that plays a significant role. Write
a well-developed essay in which
you analyze the character and
explain why he or she is a
significant character in the work.
Be sure to use specific examples
and quotations to support your
TOPIC 2: A dynamic character is
one who changes or grows
emotionally or psychologically
from the beginning of the novel
until end. Many novels have
multiple dynamic characters.
Choose one character from A
Game of Thrones and write a well-
developed essay in which you
prove that he or she is a dynamic
character. Be sure to use specific
examples and quotations to
support your claims.
TOPIC 3: Often a character reflects
the culture of the country in which
he lives, that is, he or she
exemplifies the skills, arts, values,
beliefs, and ideals that of a certain
people or country. From A Game of
Thrones, choose a character that
embodies the culture of the people
he or she represents. In a well-
developed essay, define the culture
of one character and show how that
character illustrates that culture.
TOPIC 4: Analyze a character that reveals
his or her personality, ethics, morals, and
nature through the challenges he or she
faces. Think about the different types of
conflict that exist. Conflict can be
external, such as person versus person,
person versus nature, or person versus
society. Conflict can also be internal, for
example, person versus self. How does
your chosen character experience conflict
during the novel? Keep in mind how
conflict causes a character to change
throughout the course of the story.
TOPIC 5: Aristotle's ideas about
tragedy were recorded in his book
of literary theory titled Poetics. In
it, he has a great deal to say about
the structure, purpose, and intended
effect of tragedy. His ideas have
been adopted, disputed, expanded,
and discussed for several centuries
now. In a well-written essay,
analyze a character from Game of
Thrones, arguing for or against his
or her status as a “tragic hero.”
One Step at a Time
S Let’s just start by describing our
characters. Using analogies will help the
reader see what you mean.
S An analogy is reasoning or explaining
from parallel cases. In other words, an
analogy is a comparison between two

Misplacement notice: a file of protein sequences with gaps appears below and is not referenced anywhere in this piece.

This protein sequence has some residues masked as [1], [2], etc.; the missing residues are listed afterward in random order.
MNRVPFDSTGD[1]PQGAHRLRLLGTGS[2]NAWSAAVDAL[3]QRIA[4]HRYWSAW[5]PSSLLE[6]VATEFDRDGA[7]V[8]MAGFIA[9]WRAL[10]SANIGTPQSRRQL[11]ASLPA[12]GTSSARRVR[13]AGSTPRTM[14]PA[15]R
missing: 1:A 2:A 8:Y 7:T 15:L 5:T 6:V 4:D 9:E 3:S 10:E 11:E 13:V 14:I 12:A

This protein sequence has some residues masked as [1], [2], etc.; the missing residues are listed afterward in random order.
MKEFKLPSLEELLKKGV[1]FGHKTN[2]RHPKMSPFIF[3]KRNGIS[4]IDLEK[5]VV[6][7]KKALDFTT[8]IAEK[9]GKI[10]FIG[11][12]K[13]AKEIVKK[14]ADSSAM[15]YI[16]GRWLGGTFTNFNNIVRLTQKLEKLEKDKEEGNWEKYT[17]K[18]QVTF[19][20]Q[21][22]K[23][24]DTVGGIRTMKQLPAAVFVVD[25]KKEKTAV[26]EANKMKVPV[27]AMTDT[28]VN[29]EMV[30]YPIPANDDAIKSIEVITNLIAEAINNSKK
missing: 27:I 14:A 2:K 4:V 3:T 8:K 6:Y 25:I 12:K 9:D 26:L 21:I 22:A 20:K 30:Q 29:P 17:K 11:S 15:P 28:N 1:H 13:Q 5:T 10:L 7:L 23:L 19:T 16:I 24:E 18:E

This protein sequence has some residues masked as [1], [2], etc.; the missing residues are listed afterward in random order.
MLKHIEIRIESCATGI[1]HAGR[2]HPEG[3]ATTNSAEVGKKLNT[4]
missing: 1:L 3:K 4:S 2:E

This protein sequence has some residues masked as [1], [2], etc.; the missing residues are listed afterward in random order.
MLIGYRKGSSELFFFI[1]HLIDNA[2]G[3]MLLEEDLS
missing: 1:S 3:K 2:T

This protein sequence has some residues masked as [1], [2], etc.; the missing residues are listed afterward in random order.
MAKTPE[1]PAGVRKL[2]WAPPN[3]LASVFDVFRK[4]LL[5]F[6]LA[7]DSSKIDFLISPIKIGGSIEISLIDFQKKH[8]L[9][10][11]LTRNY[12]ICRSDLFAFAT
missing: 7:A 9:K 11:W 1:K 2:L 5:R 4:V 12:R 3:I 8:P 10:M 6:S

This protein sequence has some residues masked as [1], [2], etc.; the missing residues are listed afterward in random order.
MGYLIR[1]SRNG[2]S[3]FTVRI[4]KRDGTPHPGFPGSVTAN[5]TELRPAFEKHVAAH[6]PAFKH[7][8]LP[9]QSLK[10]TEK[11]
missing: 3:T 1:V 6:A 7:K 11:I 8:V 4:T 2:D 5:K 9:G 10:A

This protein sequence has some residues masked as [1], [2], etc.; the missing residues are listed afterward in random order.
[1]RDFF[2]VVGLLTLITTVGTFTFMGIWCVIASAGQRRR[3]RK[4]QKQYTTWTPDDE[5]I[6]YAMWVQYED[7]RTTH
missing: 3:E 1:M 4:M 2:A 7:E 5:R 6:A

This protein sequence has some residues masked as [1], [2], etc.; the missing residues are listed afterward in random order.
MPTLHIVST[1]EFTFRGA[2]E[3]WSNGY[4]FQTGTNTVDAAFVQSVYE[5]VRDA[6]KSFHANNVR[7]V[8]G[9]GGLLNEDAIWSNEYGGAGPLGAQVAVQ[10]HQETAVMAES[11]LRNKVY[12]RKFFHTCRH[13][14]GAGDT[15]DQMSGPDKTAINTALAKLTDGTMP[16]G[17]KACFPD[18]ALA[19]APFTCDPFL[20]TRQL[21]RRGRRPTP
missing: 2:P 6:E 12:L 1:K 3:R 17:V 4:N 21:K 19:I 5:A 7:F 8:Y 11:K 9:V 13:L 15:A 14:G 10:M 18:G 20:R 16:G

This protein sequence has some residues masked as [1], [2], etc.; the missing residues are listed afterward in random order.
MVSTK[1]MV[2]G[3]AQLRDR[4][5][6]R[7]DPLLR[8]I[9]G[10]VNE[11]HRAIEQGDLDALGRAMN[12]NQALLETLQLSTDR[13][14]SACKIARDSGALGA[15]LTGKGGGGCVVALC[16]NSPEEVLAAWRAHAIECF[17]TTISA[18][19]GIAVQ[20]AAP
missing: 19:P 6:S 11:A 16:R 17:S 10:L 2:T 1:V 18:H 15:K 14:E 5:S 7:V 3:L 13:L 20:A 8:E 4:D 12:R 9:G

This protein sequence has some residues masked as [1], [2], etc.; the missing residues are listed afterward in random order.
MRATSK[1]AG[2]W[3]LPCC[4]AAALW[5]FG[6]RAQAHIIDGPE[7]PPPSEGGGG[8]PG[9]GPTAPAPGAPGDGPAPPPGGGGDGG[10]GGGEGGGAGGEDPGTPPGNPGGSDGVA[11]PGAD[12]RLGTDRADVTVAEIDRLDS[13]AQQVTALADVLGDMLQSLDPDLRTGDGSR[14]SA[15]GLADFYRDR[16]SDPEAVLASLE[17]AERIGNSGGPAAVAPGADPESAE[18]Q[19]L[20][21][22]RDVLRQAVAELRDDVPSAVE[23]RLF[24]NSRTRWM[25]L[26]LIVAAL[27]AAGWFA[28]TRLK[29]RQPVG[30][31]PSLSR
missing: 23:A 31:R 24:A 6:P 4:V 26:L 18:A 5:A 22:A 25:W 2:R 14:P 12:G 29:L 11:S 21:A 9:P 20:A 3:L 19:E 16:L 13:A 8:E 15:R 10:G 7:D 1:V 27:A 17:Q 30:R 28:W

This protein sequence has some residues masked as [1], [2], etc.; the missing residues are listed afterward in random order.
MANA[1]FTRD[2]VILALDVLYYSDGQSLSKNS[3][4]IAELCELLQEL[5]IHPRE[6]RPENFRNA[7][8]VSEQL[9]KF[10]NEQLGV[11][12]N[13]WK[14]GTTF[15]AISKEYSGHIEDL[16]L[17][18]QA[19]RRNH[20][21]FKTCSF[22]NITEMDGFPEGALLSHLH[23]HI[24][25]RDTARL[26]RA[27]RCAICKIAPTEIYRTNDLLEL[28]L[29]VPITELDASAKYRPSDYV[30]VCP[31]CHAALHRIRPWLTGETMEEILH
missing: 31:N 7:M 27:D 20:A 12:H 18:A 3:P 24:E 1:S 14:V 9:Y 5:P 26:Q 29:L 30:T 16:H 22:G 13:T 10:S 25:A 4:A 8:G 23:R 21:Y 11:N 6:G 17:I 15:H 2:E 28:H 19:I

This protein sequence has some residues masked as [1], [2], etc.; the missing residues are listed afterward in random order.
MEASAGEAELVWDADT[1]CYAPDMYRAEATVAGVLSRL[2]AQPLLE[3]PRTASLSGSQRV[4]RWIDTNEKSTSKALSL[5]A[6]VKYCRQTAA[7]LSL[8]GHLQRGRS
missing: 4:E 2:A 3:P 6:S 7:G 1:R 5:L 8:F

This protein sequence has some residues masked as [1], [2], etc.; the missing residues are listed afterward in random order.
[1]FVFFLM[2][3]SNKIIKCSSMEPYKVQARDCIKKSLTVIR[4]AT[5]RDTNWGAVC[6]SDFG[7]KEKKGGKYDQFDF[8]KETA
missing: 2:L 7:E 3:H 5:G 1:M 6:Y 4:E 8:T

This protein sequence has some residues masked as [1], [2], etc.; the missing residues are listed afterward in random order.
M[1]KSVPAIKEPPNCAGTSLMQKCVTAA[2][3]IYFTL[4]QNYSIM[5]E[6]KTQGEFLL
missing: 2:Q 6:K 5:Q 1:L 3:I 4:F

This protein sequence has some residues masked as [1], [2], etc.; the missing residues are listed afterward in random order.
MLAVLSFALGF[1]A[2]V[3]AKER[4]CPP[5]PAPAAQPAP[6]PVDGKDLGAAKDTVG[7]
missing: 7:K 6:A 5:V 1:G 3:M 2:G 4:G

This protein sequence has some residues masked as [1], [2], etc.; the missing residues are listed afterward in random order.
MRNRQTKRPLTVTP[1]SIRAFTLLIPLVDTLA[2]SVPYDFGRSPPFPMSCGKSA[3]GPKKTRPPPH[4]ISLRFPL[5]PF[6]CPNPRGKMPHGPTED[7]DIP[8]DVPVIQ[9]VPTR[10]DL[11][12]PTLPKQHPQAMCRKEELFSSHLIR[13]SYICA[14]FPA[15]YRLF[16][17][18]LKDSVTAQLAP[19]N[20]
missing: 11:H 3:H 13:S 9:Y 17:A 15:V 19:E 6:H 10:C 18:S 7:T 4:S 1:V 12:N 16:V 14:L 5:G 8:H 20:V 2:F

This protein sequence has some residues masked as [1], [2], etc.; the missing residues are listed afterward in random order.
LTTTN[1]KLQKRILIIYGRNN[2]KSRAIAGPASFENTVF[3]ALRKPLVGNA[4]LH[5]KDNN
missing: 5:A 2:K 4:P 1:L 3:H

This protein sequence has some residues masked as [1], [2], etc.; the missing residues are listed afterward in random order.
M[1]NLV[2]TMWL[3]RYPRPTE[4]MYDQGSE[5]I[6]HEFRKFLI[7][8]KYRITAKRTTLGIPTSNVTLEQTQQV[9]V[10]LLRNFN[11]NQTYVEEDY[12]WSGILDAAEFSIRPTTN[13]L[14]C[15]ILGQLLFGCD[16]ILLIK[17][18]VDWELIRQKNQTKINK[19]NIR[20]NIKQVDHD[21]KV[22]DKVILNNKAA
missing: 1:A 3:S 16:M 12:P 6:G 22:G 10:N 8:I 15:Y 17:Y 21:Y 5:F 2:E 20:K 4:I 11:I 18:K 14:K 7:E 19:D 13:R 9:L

different things in order to highlight
some point of similarity.
Analogy: A Rhetorical Strategy
S An analogy is a kind of comparison that explains the
unknown in terms of the known, the unfamiliar in terms of
S A good analogy can help your readers understand a
complicated subject or view a common experience in a new
way. Analogies can be used with other methods of
development to explain a process, define a concept, narrate
an event, or describe a person or place.
S Analogy isn't a single form of writing. Rather, it's a tool for
thinking about a subject/
S Despite similarities, an analogy is not the same as a
metaphor. According to The Elements of Figurative Language
(Longman, 2002), the analogy "is a figure of language that
expresses a set of like relationships among two sets of
terms. In essence, the analogy does not claim total
identification, which is the property of the metaphor. It
claims a similarity of relationships."
S While analogy and simile are both comparisons of two seemingly
unrelated things, they are not the same. A simile is a figure of speech,
while an analogy is a type of argument. Generally, an analogy is more
complex than a simile.
S A simile is usually structured in one of two ways. The figure of speech can
use the word "like" to compare two items. An example using "like" is, "Her
hair shone like the sun." Hair and the sun usually are not considered the
same, but the simile describes them as shining in a similar manner. An
example of a simile using "as" is, "His teeth were as white as clouds." In